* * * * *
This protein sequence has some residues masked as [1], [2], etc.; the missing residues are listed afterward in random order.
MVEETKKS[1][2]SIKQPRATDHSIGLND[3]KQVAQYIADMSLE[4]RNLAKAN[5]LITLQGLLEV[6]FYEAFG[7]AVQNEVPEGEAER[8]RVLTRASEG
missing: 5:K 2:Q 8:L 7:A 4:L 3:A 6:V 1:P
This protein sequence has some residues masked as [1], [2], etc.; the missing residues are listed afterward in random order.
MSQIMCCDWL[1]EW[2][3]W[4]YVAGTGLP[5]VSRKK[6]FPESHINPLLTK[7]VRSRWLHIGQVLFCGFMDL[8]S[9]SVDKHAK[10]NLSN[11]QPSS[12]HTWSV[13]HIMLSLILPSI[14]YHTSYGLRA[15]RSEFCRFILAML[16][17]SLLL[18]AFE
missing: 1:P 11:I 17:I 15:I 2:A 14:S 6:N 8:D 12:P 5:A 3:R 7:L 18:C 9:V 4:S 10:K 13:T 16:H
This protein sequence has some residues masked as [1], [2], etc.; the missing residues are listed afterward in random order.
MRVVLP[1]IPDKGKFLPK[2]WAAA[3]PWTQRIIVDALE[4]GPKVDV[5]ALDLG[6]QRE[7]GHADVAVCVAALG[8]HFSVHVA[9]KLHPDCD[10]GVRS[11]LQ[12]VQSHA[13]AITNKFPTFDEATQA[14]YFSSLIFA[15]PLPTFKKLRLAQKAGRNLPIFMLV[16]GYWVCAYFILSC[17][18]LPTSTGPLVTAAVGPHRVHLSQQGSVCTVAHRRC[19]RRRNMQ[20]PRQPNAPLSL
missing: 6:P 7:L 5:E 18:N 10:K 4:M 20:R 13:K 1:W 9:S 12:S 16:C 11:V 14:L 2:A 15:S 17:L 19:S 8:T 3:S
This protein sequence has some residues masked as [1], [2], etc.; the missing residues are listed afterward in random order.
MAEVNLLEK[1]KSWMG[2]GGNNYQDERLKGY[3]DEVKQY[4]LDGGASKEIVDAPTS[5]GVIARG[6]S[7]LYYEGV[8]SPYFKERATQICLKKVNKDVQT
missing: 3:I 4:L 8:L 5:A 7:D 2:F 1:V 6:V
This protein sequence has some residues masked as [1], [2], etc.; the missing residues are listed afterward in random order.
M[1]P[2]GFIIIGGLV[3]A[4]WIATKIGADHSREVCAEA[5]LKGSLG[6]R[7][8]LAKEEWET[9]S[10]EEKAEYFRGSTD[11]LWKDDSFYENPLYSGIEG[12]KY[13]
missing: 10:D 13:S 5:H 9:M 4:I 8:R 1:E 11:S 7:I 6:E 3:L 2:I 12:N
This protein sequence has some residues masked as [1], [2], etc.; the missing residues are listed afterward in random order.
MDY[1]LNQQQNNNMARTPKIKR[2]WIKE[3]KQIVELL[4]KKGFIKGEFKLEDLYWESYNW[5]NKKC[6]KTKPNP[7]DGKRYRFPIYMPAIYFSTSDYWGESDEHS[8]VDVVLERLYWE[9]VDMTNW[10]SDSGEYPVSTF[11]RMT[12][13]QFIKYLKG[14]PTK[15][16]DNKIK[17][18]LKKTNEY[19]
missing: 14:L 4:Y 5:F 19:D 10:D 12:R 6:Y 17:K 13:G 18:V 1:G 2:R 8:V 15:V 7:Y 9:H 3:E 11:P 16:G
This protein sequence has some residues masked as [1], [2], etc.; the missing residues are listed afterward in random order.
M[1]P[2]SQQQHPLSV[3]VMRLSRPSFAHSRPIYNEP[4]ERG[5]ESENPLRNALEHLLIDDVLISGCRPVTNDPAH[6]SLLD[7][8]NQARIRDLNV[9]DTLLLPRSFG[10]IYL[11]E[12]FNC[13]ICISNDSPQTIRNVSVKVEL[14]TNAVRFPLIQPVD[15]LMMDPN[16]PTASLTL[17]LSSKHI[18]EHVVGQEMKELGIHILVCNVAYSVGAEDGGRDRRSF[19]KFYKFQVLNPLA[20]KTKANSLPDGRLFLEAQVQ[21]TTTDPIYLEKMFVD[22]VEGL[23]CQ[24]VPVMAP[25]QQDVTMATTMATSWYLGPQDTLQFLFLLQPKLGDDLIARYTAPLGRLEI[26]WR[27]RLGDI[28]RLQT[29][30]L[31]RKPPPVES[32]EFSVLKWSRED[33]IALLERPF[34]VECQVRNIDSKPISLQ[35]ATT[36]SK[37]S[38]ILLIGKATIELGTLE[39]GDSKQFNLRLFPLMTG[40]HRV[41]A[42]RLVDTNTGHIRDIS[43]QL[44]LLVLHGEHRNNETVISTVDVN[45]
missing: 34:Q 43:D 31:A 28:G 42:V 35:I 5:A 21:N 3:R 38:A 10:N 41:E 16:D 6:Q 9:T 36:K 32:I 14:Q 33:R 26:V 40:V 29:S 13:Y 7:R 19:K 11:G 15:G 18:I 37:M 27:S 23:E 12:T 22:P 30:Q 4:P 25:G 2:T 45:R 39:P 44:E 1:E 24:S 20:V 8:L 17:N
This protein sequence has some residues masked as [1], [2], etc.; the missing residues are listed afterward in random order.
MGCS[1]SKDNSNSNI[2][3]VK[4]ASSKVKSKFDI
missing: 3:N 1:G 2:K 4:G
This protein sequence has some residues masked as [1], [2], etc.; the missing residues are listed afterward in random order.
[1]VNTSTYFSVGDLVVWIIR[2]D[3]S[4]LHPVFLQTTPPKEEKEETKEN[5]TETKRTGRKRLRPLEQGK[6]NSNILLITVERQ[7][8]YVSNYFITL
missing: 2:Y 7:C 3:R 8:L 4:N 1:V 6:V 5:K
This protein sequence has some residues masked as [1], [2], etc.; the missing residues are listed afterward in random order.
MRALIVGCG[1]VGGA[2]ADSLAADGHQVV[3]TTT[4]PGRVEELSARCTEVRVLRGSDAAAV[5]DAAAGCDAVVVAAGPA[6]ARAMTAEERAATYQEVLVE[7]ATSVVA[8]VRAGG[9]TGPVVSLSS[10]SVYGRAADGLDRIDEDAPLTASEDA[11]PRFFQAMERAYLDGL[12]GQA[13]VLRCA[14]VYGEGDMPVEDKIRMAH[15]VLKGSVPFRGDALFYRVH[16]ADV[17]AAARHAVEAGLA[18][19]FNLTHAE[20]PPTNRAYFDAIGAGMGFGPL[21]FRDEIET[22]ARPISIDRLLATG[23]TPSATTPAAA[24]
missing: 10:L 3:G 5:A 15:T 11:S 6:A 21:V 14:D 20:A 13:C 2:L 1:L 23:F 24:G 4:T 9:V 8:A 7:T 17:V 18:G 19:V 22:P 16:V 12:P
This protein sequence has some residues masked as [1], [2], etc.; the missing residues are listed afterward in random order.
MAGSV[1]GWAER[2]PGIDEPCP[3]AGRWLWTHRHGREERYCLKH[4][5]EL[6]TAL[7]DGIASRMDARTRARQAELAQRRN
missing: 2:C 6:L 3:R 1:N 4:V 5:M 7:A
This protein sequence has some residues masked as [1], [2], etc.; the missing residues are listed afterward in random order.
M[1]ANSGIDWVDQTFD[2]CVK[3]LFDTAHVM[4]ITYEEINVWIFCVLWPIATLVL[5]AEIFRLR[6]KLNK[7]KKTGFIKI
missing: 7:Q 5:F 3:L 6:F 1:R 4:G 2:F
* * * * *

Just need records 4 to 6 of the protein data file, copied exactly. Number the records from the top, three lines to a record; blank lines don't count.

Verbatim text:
This protein sequence has some residues masked as [1], [2], etc.; the missing residues are listed afterward in random order.
MAEVNLLEK[1]KSWMG[2]GGNNYQDERLKGY[3]DEVKQY[4]LDGGASKEIVDAPTS[5]GVIARG[6]S[7]LYYEGV[8]SPYFKERATQICLKKVNKDVQT
missing: 3:I 4:L 8:L 5:A 7:D 2:F 1:V 6:V
This protein sequence has some residues masked as [1], [2], etc.; the missing residues are listed afterward in random order.
M[1]P[2]GFIIIGGLV[3]A[4]WIATKIGADHSREVCAEA[5]LKGSLG[6]R[7][8]LAKEEWET[9]S[10]EEKAEYFRGSTD[11]LWKDDSFYENPLYSGIEG[12]KY[13]
missing: 10:D 13:S 5:H 9:M 4:I 8:R 1:E 11:S 7:I 6:E 3:L 2:I 12:N
This protein sequence has some residues masked as [1], [2], etc.; the missing residues are listed afterward in random order.
MDY[1]LNQQQNNNMARTPKIKR[2]WIKE[3]KQIVELL[4]KKGFIKGEFKLEDLYWESYNW[5]NKKC[6]KTKPNP[7]DGKRYRFPIYMPAIYFSTSDYWGESDEHS[8]VDVVLERLYWE[9]VDMTNW[10]SDSGEYPVSTF[11]RMT[12][13]QFIKYLKG[14]PTK[15][16]DNKIK[17][18]LKKTNEY[19]
missing: 14:L 4:Y 5:F 19:D 10:D 12:R 6:Y 17:K 13:G 18:V 1:G 2:R 8:V 15:V 7:Y 9:H 3:E 11:P 16:G